Fear, control, and letting it all go

Madrid-Spain

I’ve been thinking quite a bit about the pressures I put on myself. Part of my core identify is seeing myself as a responsible person who always does the right thing. I have this image of myself in my head and when I stray from that, I experience suffering. But I’m not perfect, and I don’t always do the right thing, and that’s okay. Hence, many times along the way, I’ve suffered.

For as middle-grounded as I am in most areas of life, I struggle with the line between slacking a little and the slippery slide to chaos. I’ve known for a while that this is an issue for me. Not being able to see the difference between the two has caused suffering in my life (in my head, mainly). But what I have failed to see until now is that this is a choice I’m making. I’m holding myself to crazy high and unrealistic standards. I have a hard time cutting myself the slack that I cut other people all the time.

I know intelligently that everyone makes mistakes, everyone slips up, and no one is infallible. I accommodate that all the time in life and don’t think twice about it. I’ve always said that I’m a Type A personality, but I’m a laid back type A. To me, this means that I am a certain way, but I don’t expect others to be that way as well. This is basically a sanity-preserving technique because I learned long ago that most people are not like me, and I’ve always known that that’s okay. I’ve had this wisdom for a long time.

But where I’ve struggled is cutting myself the same slack. It’s that slippery slope mentality, which again, I don’t really ascribe to in the wider world. Somehow I continue to hold myself to that, though. Why can I make all these exceptions and accommodations for everyone else but me? Why do I keep holding myself to some super high and frankly, sometimes impossible standards? Why can’t I love myself enough to accept myself as imperfect and flawed?

I’ve realized that this goes back to needing to feel like I’m in control. My childhood wasn’t chaotic, but when my parents divorced when I was 19, the solidarity and stability of my family fell apart before my eyes. At the time, I didn’t know how to process this or deal with it in a healthy manner. My main way of dealing with it was just not dealing with it: not really talking about it or just explaining my feelings away to myself or simply denying or ignoring them.

But those events revved up that need for control. Thankfully this hasn’t manifested itself in the form of me wanting/needing to control other people. It’s been more about controlling my life and my environment. My house is always clean. I always made good grades in school. I was always a model employee. I floss daily. This is me. I have a whole identity wrapped up in being “the good one,” “the buttoned up one,” “the organized one.” Even when all of that wasn’t necessarily true, I still clung to it as a defining part of my identity and my self.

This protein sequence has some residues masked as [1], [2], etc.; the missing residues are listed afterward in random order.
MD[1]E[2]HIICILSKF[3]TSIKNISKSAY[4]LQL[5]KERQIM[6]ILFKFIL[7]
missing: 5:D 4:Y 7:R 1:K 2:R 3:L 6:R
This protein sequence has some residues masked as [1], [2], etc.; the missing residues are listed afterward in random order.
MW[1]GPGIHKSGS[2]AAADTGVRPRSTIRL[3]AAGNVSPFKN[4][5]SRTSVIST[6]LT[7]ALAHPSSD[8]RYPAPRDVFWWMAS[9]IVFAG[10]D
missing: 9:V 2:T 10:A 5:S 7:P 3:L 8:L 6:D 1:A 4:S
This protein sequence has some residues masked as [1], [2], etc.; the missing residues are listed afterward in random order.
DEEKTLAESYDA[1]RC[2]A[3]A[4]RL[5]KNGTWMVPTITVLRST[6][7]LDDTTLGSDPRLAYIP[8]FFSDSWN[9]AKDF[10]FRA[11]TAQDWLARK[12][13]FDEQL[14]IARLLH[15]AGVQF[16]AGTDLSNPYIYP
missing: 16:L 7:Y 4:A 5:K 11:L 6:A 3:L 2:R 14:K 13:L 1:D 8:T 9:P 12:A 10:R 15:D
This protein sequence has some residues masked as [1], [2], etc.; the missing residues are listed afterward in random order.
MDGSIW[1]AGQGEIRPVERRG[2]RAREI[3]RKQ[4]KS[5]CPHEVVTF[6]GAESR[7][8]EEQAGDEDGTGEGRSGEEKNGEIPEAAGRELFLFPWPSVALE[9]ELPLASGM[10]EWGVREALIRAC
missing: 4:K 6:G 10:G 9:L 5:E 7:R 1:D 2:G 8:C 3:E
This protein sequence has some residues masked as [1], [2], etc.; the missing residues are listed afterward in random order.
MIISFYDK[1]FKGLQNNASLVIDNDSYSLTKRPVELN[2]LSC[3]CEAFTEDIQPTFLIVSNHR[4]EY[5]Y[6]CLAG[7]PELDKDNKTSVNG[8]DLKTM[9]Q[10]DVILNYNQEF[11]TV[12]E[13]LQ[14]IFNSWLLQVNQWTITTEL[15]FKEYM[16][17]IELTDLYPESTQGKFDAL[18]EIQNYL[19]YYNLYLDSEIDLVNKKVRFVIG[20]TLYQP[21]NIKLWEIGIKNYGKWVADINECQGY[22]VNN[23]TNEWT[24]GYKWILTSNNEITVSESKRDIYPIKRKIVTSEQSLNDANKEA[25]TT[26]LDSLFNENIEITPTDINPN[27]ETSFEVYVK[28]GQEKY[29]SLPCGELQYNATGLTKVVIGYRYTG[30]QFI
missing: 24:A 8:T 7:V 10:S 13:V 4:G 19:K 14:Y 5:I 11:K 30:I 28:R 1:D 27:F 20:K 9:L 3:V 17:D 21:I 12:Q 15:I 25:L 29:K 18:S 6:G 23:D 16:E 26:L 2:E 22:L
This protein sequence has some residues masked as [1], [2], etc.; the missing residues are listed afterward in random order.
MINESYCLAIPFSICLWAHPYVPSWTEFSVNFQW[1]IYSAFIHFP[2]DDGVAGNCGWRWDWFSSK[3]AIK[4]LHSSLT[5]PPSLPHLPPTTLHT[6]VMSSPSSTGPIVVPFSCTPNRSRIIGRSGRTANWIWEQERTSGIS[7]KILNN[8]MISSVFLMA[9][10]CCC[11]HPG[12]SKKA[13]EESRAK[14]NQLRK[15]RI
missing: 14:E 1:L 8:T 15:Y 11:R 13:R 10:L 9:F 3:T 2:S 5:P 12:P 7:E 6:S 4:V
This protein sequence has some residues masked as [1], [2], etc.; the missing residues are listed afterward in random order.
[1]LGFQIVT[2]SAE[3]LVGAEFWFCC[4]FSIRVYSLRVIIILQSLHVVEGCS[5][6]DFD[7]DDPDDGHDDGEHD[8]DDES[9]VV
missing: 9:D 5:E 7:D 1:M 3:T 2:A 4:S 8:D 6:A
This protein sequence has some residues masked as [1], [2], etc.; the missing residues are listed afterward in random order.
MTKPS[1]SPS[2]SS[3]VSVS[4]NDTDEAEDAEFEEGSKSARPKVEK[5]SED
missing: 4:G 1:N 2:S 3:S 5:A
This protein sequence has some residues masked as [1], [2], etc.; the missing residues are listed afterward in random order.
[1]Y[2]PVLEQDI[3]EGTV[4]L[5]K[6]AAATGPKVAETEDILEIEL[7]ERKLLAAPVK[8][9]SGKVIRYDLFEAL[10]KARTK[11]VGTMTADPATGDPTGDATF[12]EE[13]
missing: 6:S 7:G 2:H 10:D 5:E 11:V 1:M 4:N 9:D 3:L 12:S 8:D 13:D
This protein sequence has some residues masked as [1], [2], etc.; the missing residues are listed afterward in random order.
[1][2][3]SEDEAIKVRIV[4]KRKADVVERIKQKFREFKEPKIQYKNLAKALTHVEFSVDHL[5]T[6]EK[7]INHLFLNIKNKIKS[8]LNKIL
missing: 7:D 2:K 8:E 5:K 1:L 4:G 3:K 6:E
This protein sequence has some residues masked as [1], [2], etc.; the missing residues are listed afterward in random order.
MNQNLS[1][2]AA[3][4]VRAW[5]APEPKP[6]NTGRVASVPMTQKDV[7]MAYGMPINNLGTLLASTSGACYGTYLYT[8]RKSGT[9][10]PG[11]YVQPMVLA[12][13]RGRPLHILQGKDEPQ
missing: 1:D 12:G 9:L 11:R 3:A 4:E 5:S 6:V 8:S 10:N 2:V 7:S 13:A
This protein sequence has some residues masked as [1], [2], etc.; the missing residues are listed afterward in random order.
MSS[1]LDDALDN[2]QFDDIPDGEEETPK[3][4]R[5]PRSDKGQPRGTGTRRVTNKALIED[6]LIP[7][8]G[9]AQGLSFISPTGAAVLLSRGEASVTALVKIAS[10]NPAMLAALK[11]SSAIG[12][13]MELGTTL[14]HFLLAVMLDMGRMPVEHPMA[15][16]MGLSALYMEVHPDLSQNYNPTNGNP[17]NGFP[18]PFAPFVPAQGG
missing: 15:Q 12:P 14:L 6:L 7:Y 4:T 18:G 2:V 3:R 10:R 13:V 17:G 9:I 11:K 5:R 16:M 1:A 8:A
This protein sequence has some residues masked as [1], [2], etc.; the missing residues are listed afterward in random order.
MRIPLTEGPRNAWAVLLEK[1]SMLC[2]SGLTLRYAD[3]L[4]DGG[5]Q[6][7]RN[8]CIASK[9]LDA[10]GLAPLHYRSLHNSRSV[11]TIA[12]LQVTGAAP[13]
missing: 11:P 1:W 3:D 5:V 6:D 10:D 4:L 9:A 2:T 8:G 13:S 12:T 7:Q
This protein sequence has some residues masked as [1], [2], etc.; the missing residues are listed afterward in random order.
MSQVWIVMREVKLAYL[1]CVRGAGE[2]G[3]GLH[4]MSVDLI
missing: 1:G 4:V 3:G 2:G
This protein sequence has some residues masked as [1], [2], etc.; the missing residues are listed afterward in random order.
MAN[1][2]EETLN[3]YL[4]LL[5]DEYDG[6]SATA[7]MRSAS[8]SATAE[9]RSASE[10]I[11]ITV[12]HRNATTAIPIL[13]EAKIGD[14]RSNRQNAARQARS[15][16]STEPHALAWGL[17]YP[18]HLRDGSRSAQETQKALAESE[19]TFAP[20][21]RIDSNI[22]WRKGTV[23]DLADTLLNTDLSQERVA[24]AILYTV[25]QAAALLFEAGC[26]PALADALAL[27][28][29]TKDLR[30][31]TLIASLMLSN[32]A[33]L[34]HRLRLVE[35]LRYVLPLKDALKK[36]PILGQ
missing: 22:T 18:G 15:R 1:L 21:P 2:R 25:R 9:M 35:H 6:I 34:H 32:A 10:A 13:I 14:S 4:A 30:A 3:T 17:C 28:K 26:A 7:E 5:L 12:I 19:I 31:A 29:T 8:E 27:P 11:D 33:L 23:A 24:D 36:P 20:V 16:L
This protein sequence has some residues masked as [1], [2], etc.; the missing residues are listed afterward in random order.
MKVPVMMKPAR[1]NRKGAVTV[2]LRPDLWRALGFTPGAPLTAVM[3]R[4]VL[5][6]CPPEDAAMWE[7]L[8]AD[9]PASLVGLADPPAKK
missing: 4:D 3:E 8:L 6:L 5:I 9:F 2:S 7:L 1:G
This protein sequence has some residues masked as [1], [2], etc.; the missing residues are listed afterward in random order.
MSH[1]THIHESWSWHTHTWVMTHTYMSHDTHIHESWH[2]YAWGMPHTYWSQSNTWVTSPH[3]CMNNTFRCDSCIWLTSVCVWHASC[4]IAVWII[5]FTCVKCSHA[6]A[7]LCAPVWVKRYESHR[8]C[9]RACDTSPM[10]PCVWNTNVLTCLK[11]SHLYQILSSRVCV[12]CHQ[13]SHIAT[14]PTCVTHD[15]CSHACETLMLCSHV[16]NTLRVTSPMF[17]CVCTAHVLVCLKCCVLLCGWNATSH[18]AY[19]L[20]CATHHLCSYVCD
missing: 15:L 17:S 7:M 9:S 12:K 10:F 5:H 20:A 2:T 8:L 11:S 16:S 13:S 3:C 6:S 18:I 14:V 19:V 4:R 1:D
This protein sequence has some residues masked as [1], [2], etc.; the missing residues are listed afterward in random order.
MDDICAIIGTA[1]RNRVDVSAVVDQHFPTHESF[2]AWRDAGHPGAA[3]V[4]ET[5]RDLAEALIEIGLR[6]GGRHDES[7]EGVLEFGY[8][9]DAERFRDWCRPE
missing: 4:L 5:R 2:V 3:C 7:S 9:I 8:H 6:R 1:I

Something I’ll be more mindful of and work on is simply giving my best in any particular situation, whatever my best is. I won’t lament over what it isn’t. I won’t beat myself up if I fall short of some stupid and random standard that I’ve set for myself. I’ve long been using control as a way to deal with fear. Chaos is scary. Uncertainty is scary. When I try to control things and I have an orderly environment around me, I can give myself that illusion so I don’t have to face what’s really there. I was taking comfort in an illusion of control and safety. It was never really there.

I suffer because what’s going on in my head isn’t even reality. It’s just me being lost in my own thoughts and my own headspace. It’s me needlessly suffering. It’s me allowing Starla – my inner critic and lizard brain – to control things. It’s letting fear run my life. But it took me a long time to see this because I’d fooled myself with the illusion of control. “I’m not scared! Look how good things are for me! My house is clean. My marriage is great. My body looks good. I eat well. How could anything be wrong? Everything is fine. Let’s sweep inconvenient truths and reality under the rug. It doesn’t fit in with the script. I can be perfect. See, here’s all this evidence!”

Consequently, I couldn’t see the fear because the fear had figured out how to master me. The fear had figured out a way to embed itself into a weak spot in my armor. Fear knows all the right buttons to push, and fear knows how to control. I’ve finally recognized that fear comes in many shapes, colors, and sizes. Fear will hide itself in compulsive behaviors and mental scripts or expectations. Fear doesn’t always mean you’re “scared of something.”

Starla has done a great job of controlling things around here. She had me so blinded that I couldn’t even recognize the fear as fear. In my life, I’d been taught or I’d learned to see fear as this big ugly scary thing that was obvious and overt. What I didn’t realize was that fear can also quietly rule your life in ways that are so subtle, they’re hard to recognize. That’s fear’s power: disguising itself as something else. Now that I see it for what it is, I can do something about it.